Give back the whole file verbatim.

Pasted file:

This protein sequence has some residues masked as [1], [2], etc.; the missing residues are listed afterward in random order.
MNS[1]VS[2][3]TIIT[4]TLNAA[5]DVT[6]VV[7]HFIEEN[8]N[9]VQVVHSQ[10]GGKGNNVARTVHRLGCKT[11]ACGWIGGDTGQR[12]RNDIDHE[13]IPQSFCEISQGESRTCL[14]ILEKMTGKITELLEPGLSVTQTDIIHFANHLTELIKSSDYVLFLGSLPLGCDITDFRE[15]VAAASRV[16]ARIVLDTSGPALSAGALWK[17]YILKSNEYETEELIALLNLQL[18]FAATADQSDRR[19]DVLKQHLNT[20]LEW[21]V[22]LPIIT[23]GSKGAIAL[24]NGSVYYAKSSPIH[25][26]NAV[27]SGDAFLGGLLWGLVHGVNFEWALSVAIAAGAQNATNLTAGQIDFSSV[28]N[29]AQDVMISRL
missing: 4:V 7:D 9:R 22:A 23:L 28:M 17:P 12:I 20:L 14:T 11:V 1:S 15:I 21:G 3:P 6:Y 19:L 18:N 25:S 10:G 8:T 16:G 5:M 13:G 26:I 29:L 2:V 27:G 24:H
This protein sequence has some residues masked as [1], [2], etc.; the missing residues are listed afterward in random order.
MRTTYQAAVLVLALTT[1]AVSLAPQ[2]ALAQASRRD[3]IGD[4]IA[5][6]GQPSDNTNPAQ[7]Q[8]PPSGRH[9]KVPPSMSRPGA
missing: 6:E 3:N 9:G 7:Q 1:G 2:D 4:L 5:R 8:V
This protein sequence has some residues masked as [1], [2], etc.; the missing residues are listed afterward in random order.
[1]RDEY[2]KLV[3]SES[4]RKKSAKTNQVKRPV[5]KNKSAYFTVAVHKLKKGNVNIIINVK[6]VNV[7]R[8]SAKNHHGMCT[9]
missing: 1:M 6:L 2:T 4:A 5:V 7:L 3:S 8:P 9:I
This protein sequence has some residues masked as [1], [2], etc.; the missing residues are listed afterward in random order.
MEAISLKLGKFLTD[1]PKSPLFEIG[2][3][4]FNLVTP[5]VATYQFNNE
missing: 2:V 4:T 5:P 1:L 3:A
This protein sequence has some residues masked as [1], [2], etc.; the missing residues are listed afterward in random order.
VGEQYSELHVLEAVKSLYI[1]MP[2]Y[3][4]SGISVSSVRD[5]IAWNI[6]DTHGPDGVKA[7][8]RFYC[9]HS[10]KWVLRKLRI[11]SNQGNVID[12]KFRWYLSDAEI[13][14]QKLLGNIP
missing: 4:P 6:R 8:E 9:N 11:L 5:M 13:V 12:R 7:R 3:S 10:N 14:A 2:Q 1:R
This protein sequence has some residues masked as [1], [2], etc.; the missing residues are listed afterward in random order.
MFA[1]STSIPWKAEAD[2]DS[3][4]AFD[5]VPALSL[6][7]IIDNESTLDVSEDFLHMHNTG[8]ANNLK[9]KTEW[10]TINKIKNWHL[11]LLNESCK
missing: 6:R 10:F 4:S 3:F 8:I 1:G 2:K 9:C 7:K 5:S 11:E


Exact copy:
This protein sequence has some residues masked as [1], [2], etc.; the missing residues are listed afterward in random order.
MNS[1]VS[2][3]TIIT[4]TLNAA[5]DVT[6]VV[7]HFIEEN[8]N[9]VQVVHSQ[10]GGKGNNVARTVHRLGCKT[11]ACGWIGGDTGQR[12]RNDIDHE[13]IPQSFCEISQGESRTCL[14]ILEKMTGKITELLEPGLSVTQTDIIHFANHLTELIKSSDYVLFLGSLPLGCDITDFRE[15]VAAASRV[16]ARIVLDTSGPALSAGALWK[17]YILKSNEYETEELIALLNLQL[18]FAATADQSDRR[19]DVLKQHLNT[20]LEW[21]V[22]LPIIT[23]GSKGAIAL[24]NGSVYYAKSSPIH[25][26]NAV[27]SGDAFLGGLLWGLVHGVNFEWALSVAIAAGAQNATNLTAGQIDFSSV[28]N[29]AQDVMISRL
missing: 4:V 7:D 9:R 22:A 23:L 28:M 17:P 12:I 20:L 14:T 11:V 1:S 15:I 21:G 3:P 6:Y 19:L 18:N 25:S 10:G 8:T 16:G 5:M 13:G 26:I 29:L 2:V 27:G 24:H
This protein sequence has some residues masked as [1], [2], etc.; the missing residues are listed afterward in random order.
MRTTYQAAVLVLALTT[1]AVSLAPQ[2]ALAQASRRD[3]IGD[4]IA[5][6]GQPSDNTNPAQ[7]Q[8]PPSGRH[9]KVPPSMSRPGA
missing: 6:E 3:N 9:G 7:Q 1:G 2:D 4:L 5:R 8:V
This protein sequence has some residues masked as [1], [2], etc.; the missing residues are listed afterward in random order.
[1]RDEY[2]KLV[3]SES[4]RKKSAKTNQVKRPV[5]KNKSAYFTVAVHKLKKGNVNIIINVK[6]VNV[7]R[8]SAKNHHGMCT[9]
missing: 1:M 6:L 2:T 4:A 5:V 7:L 3:S 8:P 9:I
This protein sequence has some residues masked as [1], [2], etc.; the missing residues are listed afterward in random order.
MEAISLKLGKFLTD[1]PKSPLFEIG[2][3][4]FNLVTP[5]VATYQFNNE
missing: 2:V 4:T 5:P 1:L 3:A
This protein sequence has some residues masked as [1], [2], etc.; the missing residues are listed afterward in random order.
VGEQYSELHVLEAVKSLYI[1]MP[2]Y[3][4]SGISVSSVRD[5]IAWNI[6]DTHGPDGVKA[7][8]RFYC[9]HS[10]KWVLRKLRI[11]SNQGNVID[12]KFRWYLSDAEI[13][14]QKLLGNIP
missing: 4:P 6:R 8:E 9:N 11:L 5:M 13:V 12:R 7:R 3:S 10:N 14:A 2:Q 1:R
This protein sequence has some residues masked as [1], [2], etc.; the missing residues are listed afterward in random order.
MFA[1]STSIPWKAEAD[2]DS[3][4]AFD[5]VPALSL[6][7]IIDNESTLDVSEDFLHMHNTG[8]ANNLK[9]KTEW[10]TINKIKNWHL[11]LLNESCK
missing: 6:R 10:F 4:S 3:F 8:I 1:G 2:K 9:C 7:K 5:S 11:E